My goal is to have this project train me to always have and use a little digital point-and-shoot.
My hope is that the project will form a record of a significant period of time, and give me a reason to be adventurous again.

I've picked the Panasonic TS3, in orange, as a reliable camera that's not too big and gives decent quality. I'm not aiming for art, but hopefully some of it will be interesting.
Go look. It's worth it. And then go back again and again, and watch his project evolve.

Why so Serious?

Happy Birthday to Max
That was the Joker's line. When he said it, it sent chills up your spine. When the Labs say it, they mean it with all their heart, soul, ears, tails, pads... Everything they have.

They are love incarnate.

Max and Ruby are just the latest Labs to live with us. We've had labs continuously since my wife and I were dating, starting back in 1982. And my wife had her first Lab, Rhett (for Rhett Butler), starting in 1979. Rhett, of course, became best Lab at our wedding.

Max was a rescue that came to us when he was five months old. He was living two houses down from us at the time. He'd been bought for the kids when he was eight weeks old. Labs are so cute at eight weeks. But they grow up quickly and are full of a wild energy that needs to be handled with exercise and discipline, both of which Max's family didn't know how to provide. Max kept breaking out of their yard and 'escaping' to the neighbor between the two of us. They were almost ready to take Max to the Humane Society until we found out about Max, and offered to take Max off their hands.

Saucy Little Bitch
So Max came to live with us. At that time we also had a chocolate female named Babe. Max and Babe hit it off and were close companions for seven wonderful years until Babe died suddenly at age 13 years. Max was without a companion for eight months, until we found a local Lab breeder. That's where we got Ruby.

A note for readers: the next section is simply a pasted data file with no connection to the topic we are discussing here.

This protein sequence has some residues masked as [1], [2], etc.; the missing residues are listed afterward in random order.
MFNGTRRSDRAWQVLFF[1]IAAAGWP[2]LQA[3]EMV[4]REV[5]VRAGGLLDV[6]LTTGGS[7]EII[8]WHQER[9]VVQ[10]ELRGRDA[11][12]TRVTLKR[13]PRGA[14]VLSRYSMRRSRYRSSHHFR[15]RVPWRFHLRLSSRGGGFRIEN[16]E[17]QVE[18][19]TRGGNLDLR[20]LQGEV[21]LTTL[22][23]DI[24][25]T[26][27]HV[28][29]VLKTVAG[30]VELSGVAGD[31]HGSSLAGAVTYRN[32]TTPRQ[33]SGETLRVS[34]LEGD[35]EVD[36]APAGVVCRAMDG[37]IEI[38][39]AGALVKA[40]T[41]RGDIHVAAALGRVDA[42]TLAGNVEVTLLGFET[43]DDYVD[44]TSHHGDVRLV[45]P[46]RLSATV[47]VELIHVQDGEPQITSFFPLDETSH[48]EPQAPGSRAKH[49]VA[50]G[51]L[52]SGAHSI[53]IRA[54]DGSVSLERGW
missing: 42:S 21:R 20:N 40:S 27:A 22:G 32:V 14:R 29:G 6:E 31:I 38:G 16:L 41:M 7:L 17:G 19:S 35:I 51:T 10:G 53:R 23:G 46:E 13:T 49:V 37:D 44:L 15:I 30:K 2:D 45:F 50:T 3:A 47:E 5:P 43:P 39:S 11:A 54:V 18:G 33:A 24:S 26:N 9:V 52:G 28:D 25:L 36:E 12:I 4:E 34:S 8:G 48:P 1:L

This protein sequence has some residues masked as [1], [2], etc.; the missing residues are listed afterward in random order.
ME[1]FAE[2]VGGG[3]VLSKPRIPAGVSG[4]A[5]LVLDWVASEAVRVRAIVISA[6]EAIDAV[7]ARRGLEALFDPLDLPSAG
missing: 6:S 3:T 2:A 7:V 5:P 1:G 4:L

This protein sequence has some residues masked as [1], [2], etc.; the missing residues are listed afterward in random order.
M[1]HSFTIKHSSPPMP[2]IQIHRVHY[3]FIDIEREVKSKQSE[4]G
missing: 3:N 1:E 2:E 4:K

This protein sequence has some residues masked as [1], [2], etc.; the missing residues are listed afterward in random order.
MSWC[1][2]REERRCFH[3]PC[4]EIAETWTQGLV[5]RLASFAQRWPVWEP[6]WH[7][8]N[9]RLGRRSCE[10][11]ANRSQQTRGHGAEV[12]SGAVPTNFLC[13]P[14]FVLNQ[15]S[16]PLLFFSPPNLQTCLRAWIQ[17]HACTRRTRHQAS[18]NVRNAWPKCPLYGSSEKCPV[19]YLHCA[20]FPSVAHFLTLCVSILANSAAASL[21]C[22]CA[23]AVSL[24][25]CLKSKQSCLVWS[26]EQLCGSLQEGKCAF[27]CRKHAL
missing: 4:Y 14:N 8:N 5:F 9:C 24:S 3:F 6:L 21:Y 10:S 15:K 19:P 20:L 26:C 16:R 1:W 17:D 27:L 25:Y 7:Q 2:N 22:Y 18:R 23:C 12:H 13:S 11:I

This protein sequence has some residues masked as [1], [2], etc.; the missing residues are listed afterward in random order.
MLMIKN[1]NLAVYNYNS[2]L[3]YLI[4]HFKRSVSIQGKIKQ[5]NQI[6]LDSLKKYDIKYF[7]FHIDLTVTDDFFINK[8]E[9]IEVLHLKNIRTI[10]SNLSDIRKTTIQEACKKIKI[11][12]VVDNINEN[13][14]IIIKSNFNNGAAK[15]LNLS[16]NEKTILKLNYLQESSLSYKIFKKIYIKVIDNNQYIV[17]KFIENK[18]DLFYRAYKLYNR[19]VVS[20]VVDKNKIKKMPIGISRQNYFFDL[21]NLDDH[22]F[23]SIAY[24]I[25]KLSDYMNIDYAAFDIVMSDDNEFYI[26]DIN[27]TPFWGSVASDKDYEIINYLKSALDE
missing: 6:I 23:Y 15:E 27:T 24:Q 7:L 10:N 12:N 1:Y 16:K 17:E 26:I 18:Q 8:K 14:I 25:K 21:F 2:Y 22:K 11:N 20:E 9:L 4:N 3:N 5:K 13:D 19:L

Ruby came to us as an eight-week-old puppy, and immediately took to Max. Max, not so much. It took a while for Ruby to grow up a bit before Max would "allow" her to be his equal. Now Max won't go anywhere without Ruby, and Ruby won't go anywhere without her Max.

Max has become so devoted to Ruby that he'll drop a mouthful of his dog chow on the floor next to Ruby when he eats. Ruby will then sit a moment, looking at Max, as if to make sure it's all right. Max will look at Ruby as if to concur, and then Ruby eats Max's gift. But Ruby will not eat any food out of Max's bowl. Not one morsel

Having Labs (and Lucy the cat) is probably the best therapy I know of. No matter how hard I try, I can't stay grumpy around any of the animals. They just won't allow it.

Watching Orlando Slip-Slide

I've been looking at some of the pageview statistics on the blog, looking for what seems to be catching reader's attention. One page that keeps coming up repeatedly is the "Watching Orlando Unravel" series I posted from January to November 2009. One of the building complexes I photographed in the series was the Windermere Business Center, which is nowhere near Windermere, but that didn't stop them from naming what they did.

I first photographed this complex on my side of Orlando in January 2009, and wrote a bit about it as well, noting that it had very, very few tenants.


Over two years later, little has changed. Yes, there are a few more tenants, most notably Tiger Martial Arts, but not enough to allow the original owner of the complex to keep the building. Now Caldwell Banker Commercial owns the paper, and the complex.